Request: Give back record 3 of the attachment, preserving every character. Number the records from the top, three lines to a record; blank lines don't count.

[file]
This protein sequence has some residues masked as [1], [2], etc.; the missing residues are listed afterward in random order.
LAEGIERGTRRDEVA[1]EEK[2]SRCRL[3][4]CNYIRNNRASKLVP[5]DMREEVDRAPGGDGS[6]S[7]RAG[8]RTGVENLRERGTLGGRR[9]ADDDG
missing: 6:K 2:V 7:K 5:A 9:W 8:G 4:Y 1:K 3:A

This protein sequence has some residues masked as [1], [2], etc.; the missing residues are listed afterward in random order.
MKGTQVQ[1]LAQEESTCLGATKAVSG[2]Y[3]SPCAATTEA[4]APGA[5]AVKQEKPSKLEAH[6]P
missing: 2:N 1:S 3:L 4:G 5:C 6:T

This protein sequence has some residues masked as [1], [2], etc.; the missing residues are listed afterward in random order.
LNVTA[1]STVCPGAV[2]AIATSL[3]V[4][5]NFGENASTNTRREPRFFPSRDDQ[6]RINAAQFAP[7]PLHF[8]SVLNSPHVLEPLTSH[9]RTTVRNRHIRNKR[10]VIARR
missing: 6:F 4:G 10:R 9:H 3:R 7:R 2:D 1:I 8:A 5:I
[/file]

This protein sequence has some residues masked as [1], [2], etc.; the missing residues are listed afterward in random order.
LNVTA[1]STVCPGAV[2]AIATSL[3]V[4][5]NFGENASTNTRREPRFFPSRDDQ[6]RINAAQFAP[7]PLHF[8]SVLNSPHVLEPLTSH[9]RTTVRNRHIRNKR[10]VIARR
missing: 6:F 4:G 10:R 9:H 3:R 7:R 2:D 1:I 8:A 5:I